In 1968, RFK stood to challenge the ruling Democratic party establishment when he was struck with a fatal shot which originated at point blank range from his rear. In spite of witnesses and a coroner’s report that placed Sirhan Sirhan to the front of him at all times, the LAPD harassed witnesses and withheld contrary evidence of a likely multiple-shooter scenario in order to arrange a quick one-person conviction in court. Is it surprising that outraged RFK supporters would gather to protest outside the convention hall in Chicago?

I'm not an RFK assassination buff, but I recall at the time that Sirhan seemed clearly to have done the deed--he had the pistol in his hand. I don't recall hearing any conspiracy theories about the assassination until much later. And although some of the protesters outside the convention hall in Chicago may have been RFK supporters, they were led by hard-core leftists--Tom "we are all Viet Cong" Hayden, Jerry "kill your parents" Rubin, David Dellinger, a self-proclaimed "non-Russian Communist," and the like.

In any case, the public turned away from this angry crowd of malcontents and elected Richard Nixon, who spoke for “the forgotten Americans, the non-shouters, the non-demonstrators.”

27 posted on 03/12/2012 9:29:47 PM PDT by Fiji Hill (Io Triumphe!)
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To: RobbyS

That’s true. And history is nothing but accretions. Sometimes it can become necessary to knock off a few, but it’s simply not possible (or desirable) to go back to some imaginary “pre-accretion” time.

The Roman rite was actually already receiving the care that it needed. There were a few parts which, over the centuries and mostly as the result of monastic practice, had gotten out of their proper order or were somewhat unclear. And it was good to try to focus people on the Mass when they were there. I remember when so many people were busy praying the Rosary during Mass that, between the beads hitting the backs of the pews and the background hissing of lots of old ladies saying the prayers, you could barely hear the priest even in the spoken parts. “Active participation” was simply intended to mean that laypeople should stop doing their private devotions during Mass and focus on the event; it didn’t mean they should be clapping, dancing in the aisles, or distributing Communion...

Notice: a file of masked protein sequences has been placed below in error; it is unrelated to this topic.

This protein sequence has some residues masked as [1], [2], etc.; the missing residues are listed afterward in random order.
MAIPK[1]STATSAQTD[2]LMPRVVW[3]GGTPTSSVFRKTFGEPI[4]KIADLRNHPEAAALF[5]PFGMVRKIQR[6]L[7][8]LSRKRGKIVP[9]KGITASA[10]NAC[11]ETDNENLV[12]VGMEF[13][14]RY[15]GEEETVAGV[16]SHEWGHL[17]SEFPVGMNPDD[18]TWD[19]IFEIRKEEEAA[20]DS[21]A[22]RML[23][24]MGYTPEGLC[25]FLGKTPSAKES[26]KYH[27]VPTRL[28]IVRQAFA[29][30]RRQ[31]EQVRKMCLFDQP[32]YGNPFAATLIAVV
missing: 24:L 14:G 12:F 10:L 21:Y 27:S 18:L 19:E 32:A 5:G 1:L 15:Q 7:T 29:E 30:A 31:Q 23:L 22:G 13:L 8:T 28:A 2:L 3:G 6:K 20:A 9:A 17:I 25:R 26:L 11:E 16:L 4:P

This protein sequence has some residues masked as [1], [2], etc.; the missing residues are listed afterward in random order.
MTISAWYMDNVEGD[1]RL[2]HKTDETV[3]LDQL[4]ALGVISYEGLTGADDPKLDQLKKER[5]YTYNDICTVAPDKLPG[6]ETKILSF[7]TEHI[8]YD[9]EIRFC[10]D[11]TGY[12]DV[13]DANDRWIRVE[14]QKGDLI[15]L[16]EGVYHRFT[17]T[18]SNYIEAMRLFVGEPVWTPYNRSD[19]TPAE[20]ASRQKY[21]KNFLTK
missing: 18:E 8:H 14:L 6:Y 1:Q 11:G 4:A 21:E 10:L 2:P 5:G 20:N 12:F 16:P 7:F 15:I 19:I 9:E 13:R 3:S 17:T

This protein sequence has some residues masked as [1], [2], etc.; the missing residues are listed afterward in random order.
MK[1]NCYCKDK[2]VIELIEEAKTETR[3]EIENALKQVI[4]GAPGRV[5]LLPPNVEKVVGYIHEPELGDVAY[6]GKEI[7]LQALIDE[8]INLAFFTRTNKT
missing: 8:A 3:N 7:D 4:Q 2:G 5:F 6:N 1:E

I actually didn’t even have any objection to the introduction of the vernacular for parts of the mass. When I was a kid in New York, we did something called a “dialogue mass,” which was basically just where the people made the responses of the altar boy and most (although not all) of the mass parts were spoken out loud by the priest. This was done in both Latin and English. The English was simply a correct translation of the (very beautiful) Latin original of the Old Mass. All this was before the Vatican II.


28 posted on 03/13/2012 6:02:04 AM PDT by livius
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To: livius

I grew up in East Texas in what might be called a mission church, because prior to the East Texas oil boom, there was not a Catholic church between Dallas and Shreveport. No dialogue mass but we did use the missalette with alternating pages in Latin and English. No rosaries during mass. My first encounter was this when I was working in the Rio Grande Valley and went to a Mexican Church where all the widow ladies insisting on sitting up front and causing such a din that, as you say, I could not hear the priest. They did not even pause during his sermon! So I went to the next town where there was an Anglo church.


29 posted on 03/13/2012 6:45:48 AM PDT by RobbyS (Christus rex.)
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To: NYer

bumpus ad summum


30 posted on 03/13/2012 9:53:03 PM PDT by Dajjal ("I'm not concerned about the very poor." -- severely conservative Mitt Rmoney)